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A December Surprise on Iran Intelligence

Author: Greg Bruno
Updated: December 5, 2007


Curbing Iran’s nuclear ambitions has become the focal point of President George W. Bush’s foreign policy in late 2007 and the source of bellicose rhetoric among those vying to replace Bush in the 2008 election. Claims by Washington about Tehran’s intent to produce an atomic bomb underpinned a campaign to isolate the Islamic regime economically in concert with the European Union and other powers. Indeed, Bush invoked “World War III” in an October news conference, and Undersecretary of State R. Nicholas Burns just this week has been rehearsing these arguments (Reuters) in an effort to win Chinese and EU support for a third round of sanctions.

But the surprise December 3 release of a National Intelligence Estimate (NIE) on Iran’s nuclear program has rewritten the script somewhat, upending Iran hawks in the administration. “It moves this beyond this administration’s time in office, and essentially gives more time for diplomacy, conceivably, to work,” CFR President Richard N. Haass told CBS Evening News. CFR’s top Iran expert, Senior Fellow Ray Takeyh, puts it bluntly: “It essentially removes the possibility of a military confrontation between the United States and Iran over the nuclear issue.” A new analysis of Washington's approach to Iran casts further doubt on the Bush administration's strategy of containment. It is "unsound, it cannot be implemented effectively, and it will probably make matters worse," Takeyh and fellow CFR Middle East expert Vali Nasr write in Foreign Affairs.

Among the intelligence report’s eight primary findings: Iran appears to have “halted its nuclear weapons program” in the fall of 2003. If accurate, the timeframe is two years earlier than the intelligence community’s previous conjecture, contained in a 2005 National Intelligence Estimate, which formed the basis for U.S. allegations. That NIE determined Iran was “currently determined to develop nuclear weapons,” and intelligence officials renewed the charge repeatedly, most comprehensively in testimony before the Senate last January by the former Director of National Intelligence, John D. Negroponte.

Perhaps the most surprising aspect of the new NIE is that it was released at all. On November 13, National Intelligence Director Mike McConnell said the new Iran report would not be released publicly (AP). No official explanation for his change of heart has been made so far, but the report set off a round of reassessments among policymakers, officials, lawmakers, presidential candidates, and foreign governments.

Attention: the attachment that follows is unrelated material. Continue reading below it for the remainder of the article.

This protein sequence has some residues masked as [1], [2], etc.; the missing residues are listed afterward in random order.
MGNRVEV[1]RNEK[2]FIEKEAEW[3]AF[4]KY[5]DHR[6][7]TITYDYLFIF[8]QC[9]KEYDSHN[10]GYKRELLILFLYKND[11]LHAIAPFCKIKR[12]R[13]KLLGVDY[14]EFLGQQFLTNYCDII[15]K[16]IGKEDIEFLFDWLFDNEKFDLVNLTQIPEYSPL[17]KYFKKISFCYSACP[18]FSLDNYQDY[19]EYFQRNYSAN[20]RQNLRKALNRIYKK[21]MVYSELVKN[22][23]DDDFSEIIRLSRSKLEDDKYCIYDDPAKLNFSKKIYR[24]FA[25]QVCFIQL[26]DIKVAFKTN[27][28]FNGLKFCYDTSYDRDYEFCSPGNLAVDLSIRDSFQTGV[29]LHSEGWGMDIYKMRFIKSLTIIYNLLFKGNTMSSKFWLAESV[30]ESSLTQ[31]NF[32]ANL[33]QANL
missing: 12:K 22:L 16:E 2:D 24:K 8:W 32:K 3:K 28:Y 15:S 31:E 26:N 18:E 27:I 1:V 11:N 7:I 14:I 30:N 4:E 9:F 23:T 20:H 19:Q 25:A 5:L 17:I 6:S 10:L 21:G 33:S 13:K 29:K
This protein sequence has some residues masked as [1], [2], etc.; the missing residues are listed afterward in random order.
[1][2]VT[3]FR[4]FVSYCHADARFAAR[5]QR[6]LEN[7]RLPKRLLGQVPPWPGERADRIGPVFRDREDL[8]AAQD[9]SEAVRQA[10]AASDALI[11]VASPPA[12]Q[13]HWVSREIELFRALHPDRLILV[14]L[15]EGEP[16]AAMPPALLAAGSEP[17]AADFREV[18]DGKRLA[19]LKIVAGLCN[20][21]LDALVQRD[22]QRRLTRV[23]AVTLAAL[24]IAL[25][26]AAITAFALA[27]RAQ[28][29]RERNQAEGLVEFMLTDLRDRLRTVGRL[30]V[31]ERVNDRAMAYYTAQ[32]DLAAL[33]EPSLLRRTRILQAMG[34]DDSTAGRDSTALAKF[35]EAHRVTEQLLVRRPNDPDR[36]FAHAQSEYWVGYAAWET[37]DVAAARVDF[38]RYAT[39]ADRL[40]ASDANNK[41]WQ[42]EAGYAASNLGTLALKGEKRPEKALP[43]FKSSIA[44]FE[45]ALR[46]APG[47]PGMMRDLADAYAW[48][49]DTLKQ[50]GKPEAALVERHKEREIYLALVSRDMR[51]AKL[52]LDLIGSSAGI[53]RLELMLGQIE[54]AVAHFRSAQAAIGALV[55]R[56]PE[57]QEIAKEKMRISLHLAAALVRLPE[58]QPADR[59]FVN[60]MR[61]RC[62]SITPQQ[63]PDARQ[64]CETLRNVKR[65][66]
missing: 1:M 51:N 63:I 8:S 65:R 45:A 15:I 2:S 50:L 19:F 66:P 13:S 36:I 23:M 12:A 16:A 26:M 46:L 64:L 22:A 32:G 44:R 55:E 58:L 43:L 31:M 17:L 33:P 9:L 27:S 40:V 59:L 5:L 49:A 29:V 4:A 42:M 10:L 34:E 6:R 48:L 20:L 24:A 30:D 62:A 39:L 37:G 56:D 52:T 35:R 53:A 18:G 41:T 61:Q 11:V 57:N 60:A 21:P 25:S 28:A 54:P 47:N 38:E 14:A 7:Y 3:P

Some experts say the new NIE—which represents the consensus view of Iran’s nuclear ambitions by all sixteen of the United States’ spy agencies—will complicate support (Dow Jones) for a new round of economic sanctions aimed at pressing Iran to give up its nuclear pursuits. The United States, Britain, and France have pushed for a third round of sanctions, while Russia and China have taken a measured position. China, which had indicated clear support (FT) for new sanctions before the NIE release, sounded a more cautious tone (AP) on December 4. Russia made no immediate comment on the NIE. But Russian President Vladimir Putin, meeting with Iran’s chief nuclear negotiator Saeed Jalili a day after its release, stressed that cooperation between Moscow and Tehran has “intensified recently” (Interfax).

Takeyh notes that the NIE offers something for everyone. Iran’s ability to easily restart its nuclear weapons program is noted, and the report also suggests past economic pressures may have played a role in forcing Iran to cease its weapons program in the first place. Bush administration officials have highlighted that point, suggesting that the administration’s isolationist approach toward Iran has been successful. “Many of the world are going to take heart in noting that it's diplomatic pressure that caused them to change their mind,” Bush told reporters.

Critics, meanwhile, question the accuracy (NYT) of the intelligence. On the left, many cited discrepancies with the 2005 report, as well as the infamous 2002 NIE on Iraq whose primary assertions turned out to be almost universally incorrect. On the right, neoconservatives fumed about what they saw as a decision by Bush to “punt” the Iran nuclear issue into the next administration. “Where’s Our Churchill?” writes Frank J. Gaffney Jr. on the National Review’s website. Valerie Lincy and Gary Milhollin, writing in the New York Times, argue “any document that suddenly gives the Bush administration a pass on a big national security problem” should be viewed with the deepest suspicion.

Washington Post columnist Robert Kagan notes that the NIE effectively killed the option of a pre-emptive strike on Iran’s nuclear targets, and made winning European support for sanctions “impossible.” As a result, Kagan concludes, the United States should look to engage Iran, a conclusion colleague David Ignatius says the NIE supports. “The analysts forcefully posit an alternative view of an Iran that is rational, susceptible to diplomatic pressure and, in that sense, can be ‘deterred,’” writes Ignatius.  

But not all sides are ready to talk, chief among them Israel. Defense Minister Ehud Barak rejected the report initially, though Ehud Olmert, the prime minister, was more diplomatic afterward, insisting that the report showed a need for tougher sanctions (Haaretz). For their part, Iranian officials have responded positively to the NIE. Iranian television declared the new report a “victory” (BBC) for Iran’s foreign policy, vindicating its “honest” diplomatic approach.

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